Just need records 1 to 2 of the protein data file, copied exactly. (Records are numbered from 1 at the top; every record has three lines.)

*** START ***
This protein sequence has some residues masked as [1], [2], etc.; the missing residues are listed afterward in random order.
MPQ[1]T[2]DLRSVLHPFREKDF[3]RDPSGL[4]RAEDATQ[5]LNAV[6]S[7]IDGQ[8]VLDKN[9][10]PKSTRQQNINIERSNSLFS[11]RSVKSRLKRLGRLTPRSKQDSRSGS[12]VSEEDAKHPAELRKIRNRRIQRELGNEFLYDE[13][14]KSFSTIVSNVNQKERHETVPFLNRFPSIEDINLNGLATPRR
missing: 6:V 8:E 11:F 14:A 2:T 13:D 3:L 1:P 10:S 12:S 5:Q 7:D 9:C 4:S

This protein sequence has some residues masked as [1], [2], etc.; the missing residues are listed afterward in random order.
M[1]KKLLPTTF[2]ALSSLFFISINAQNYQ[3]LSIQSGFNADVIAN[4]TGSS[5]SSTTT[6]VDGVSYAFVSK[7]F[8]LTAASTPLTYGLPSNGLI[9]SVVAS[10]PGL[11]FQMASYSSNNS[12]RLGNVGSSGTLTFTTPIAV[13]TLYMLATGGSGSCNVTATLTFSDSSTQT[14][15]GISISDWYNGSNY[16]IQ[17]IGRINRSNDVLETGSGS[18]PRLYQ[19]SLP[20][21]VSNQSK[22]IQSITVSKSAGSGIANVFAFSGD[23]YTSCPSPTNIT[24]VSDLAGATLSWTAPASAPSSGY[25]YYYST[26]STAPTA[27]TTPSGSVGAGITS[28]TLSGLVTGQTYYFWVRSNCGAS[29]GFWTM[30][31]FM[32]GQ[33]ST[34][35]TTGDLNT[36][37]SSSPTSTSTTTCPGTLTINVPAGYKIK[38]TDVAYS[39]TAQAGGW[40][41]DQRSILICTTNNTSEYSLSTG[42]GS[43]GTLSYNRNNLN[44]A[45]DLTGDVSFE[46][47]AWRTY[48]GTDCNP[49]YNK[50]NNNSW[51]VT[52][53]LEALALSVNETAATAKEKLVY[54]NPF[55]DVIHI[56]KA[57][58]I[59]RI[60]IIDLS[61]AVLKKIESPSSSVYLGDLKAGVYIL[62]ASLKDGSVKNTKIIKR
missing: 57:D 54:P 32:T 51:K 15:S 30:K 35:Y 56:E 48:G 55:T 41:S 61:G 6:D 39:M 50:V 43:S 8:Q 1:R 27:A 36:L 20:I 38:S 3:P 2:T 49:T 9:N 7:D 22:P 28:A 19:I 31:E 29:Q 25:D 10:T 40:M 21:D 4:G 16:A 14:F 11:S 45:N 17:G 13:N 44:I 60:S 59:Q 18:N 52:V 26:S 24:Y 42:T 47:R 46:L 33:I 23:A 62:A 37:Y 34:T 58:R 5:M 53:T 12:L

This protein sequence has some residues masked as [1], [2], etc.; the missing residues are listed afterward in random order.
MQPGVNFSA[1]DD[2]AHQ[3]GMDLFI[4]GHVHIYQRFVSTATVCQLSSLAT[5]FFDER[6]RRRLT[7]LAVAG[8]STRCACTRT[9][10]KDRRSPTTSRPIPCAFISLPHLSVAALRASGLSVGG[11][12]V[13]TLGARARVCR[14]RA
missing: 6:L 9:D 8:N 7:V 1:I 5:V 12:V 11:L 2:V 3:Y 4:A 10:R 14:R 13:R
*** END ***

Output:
This protein sequence has some residues masked as [1], [2], etc.; the missing residues are listed afterward in random order.
MPQ[1]T[2]DLRSVLHPFREKDF[3]RDPSGL[4]RAEDATQ[5]LNAV[6]S[7]IDGQ[8]VLDKN[9][10]PKSTRQQNINIERSNSLFS[11]RSVKSRLKRLGRLTPRSKQDSRSGS[12]VSEEDAKHPAELRKIRNRRIQRELGNEFLYDE[13][14]KSFSTIVSNVNQKERHETVPFLNRFPSIEDINLNGLATPRR
missing: 6:V 8:E 11:F 14:A 2:T 13:D 3:L 1:P 10:S 12:S 5:Q 7:D 9:C 4:S

This protein sequence has some residues masked as [1], [2], etc.; the missing residues are listed afterward in random order.
M[1]KKLLPTTF[2]ALSSLFFISINAQNYQ[3]LSIQSGFNADVIAN[4]TGSS[5]SSTTT[6]VDGVSYAFVSK[7]F[8]LTAASTPLTYGLPSNGLI[9]SVVAS[10]PGL[11]FQMASYSSNNS[12]RLGNVGSSGTLTFTTPIAV[13]TLYMLATGGSGSCNVTATLTFSDSSTQT[14][15]GISISDWYNGSNY[16]IQ[17]IGRINRSNDVLETGSGS[18]PRLYQ[19]SLP[20][21]VSNQSK[22]IQSITVSKSAGSGIANVFAFSGD[23]YTSCPSPTNIT[24]VSDLAGATLSWTAPASAPSSGY[25]YYYST[26]STAPTA[27]TTPSGSVGAGITS[28]TLSGLVTGQTYYFWVRSNCGAS[29]GFWTM[30][31]FM[32]GQ[33]ST[34][35]TTGDLNT[36][37]SSSPTSTSTTTCPGTLTINVPAGYKIK[38]TDVAYS[39]TAQAGGW[40][41]DQRSILICTTNNTSEYSLSTG[42]GS[43]GTLSYNRNNLN[44]A[45]DLTGDVSFE[46][47]AWRTY[48]GTDCNP[49]YNK[50]NNNSW[51]VT[52][53]LEALALSVNETAATAKEKLVY[54]NPF[55]DVIHI[56]KA[57][58]I[59]RI[60]IIDLS[61]AVLKKIESPSSSVYLGDLKAGVYIL[62]ASLKDGSVKNTKIIKR
missing: 57:D 54:P 32:T 51:K 15:S 30:K 35:Y 56:E 48:G 55:T 41:S 61:G 6:D 39:M 50:V 43:S 8:Q 1:R 27:A 36:L 20:I 38:S 3:P 2:T 49:T 9:N 7:D 22:P 28:A 19:I 31:E 29:Q 25:D 10:T 40:M 21:D 4:G 16:A 14:F 11:S 45:N 17:G 13:N 44:I 60:S 59:Q 18:N 52:V 26:S 24:Y 42:T 47:R 46:L 33:I 23:A 62:A 37:Y 34:T 58:R 5:M 53:T 12:L